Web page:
By CHINO S. LEYCO
The Duterte administration is preparing its second borrowing in the euro debt market as the Bureau of the Treasury sees strong demand for the Philippine instruments.
Already, the S&P Global Ratings assigned its ‘BBB+’ long-term foreign currency issue rating to the Philippines’ proposed benchmark-size euro-denominated senior unsecured notes. S&P said the notes represent direct, general, unconditional, unsecured, and unsubordinated obligations of the sovereign, and rank equally with the country’s other unsecured and unsubordinated debt obligations.
Fitch Ratings, meanwhile, assigned the Philippines’ bonds an expected rating of “BBB(EXP).”
National Treasurer Rosalia de Leon said the government tapped four banks for a possible benchmark euro-denominated bond sale, the country’s first international debt offering of the year.
“We started the investor calls for today [Monday] so we still have to see the market conditions but we have already done the indication in terms of tenor both for three years and nine years,” De Leon told reporters.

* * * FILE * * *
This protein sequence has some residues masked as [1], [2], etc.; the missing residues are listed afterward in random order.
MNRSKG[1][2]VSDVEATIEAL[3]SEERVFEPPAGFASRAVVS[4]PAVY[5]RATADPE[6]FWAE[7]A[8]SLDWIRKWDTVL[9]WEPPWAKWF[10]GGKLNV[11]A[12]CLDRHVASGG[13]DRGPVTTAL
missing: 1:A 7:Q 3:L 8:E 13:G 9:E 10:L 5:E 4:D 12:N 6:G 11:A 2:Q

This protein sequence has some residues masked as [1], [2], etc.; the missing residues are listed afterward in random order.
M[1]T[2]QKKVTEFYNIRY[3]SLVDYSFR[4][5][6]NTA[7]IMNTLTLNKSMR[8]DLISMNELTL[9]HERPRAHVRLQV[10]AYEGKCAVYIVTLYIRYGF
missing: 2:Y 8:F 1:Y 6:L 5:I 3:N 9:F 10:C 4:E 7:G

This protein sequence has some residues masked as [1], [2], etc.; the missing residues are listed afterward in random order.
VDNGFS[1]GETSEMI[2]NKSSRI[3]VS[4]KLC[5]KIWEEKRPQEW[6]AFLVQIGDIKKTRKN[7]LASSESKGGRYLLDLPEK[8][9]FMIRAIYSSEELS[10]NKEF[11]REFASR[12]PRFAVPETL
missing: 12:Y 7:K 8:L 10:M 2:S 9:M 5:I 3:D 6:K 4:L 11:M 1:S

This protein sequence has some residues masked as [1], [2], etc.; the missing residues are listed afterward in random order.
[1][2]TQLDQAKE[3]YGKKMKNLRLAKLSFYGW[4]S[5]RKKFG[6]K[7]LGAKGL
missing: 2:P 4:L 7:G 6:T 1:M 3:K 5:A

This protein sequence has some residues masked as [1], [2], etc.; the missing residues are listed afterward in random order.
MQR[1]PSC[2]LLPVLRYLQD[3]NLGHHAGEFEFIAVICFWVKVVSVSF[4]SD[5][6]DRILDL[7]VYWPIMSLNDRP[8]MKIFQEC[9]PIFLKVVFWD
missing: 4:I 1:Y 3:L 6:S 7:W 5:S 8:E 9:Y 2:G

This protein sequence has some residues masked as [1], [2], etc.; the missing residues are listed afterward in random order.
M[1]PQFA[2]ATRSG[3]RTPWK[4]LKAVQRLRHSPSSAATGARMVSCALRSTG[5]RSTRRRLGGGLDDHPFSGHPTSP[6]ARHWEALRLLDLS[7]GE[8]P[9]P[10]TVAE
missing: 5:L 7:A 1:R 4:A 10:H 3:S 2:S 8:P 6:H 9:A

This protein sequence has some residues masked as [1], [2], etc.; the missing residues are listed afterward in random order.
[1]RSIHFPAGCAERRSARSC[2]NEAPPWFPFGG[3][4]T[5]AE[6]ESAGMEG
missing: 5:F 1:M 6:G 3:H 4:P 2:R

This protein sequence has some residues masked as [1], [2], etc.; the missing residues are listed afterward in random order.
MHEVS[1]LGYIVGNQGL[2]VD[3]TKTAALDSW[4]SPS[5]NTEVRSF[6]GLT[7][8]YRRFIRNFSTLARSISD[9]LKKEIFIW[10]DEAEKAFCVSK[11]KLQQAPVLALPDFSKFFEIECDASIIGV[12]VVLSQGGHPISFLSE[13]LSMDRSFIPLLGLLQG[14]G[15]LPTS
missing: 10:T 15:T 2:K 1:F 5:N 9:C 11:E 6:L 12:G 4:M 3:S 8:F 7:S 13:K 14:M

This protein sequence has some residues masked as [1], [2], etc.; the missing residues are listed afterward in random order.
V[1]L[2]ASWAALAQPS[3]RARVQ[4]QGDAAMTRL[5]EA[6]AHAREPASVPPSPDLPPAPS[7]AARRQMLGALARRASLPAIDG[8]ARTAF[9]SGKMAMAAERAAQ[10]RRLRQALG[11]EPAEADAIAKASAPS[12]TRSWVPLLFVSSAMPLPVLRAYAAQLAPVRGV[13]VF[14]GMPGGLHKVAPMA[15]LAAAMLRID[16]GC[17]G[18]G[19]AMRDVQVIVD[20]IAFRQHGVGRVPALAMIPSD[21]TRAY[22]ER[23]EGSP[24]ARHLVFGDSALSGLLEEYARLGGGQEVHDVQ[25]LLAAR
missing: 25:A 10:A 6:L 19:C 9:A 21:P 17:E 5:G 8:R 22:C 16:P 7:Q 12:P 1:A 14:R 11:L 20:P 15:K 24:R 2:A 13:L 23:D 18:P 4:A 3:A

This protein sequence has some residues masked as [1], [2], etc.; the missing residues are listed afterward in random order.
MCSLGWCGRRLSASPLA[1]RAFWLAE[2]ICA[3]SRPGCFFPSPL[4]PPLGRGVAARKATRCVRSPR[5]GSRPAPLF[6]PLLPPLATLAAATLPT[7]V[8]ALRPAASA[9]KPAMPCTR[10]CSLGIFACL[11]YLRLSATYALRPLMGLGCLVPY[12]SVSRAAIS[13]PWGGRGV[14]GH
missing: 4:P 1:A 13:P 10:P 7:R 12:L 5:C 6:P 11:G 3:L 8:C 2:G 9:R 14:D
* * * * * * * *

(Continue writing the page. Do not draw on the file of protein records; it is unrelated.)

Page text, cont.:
“We have also done an assessment in terms of appetite. Obviously, we’ve been opening markets every year with dollar but this time we would want to approach
European investors coming from a very strong order book last year,” she added.
The government has mandated Citigroup, Inc., Credit Suisse Group, Inc., Standard Chartered Plc and UBS Group AG to arrange investor calls.
In May last year, the Philippines returned to the euro debt market and sold 750 million in eight-year global bonds at a coupon of 0.875 percent.
The Philippines traditionally taps the global debt market early in the year, and is mulling a deal at a time of huge issuance globally and an eventful start to 2020.
A net oil importer, the Philippines saw global crude prices rise recently amid tensions in the Middle East. A volcano 40 miles south of the capital has been erupting since last week, causing damage to property and livelihood in neighboring towns.
Bangko Sentral ng Pilipinas Governor Benjamin E. Diokno earlier said the national government has secured the central bank’s approval to raise as much as $3.7 billion from external commercial sources this year.
The Philippines has been diversifying its funding sources to support a $170-billion infrastructure spending program through 2022.
In 2019, it became the first emerging-market sovereign to tap the global market for that year with $1.5-billion sale of 10-year bonds. This was followed by fresh borrowings denominated in the euro, Chinese yuan and Japanese yen.
“The expected rating is in line with the Philippines’ Long-Term Foreign-Currency Issuer Default Rating (IDR) of ‘BBB’ with a Stable Outlook,” Fitch said. (With Bloomberg)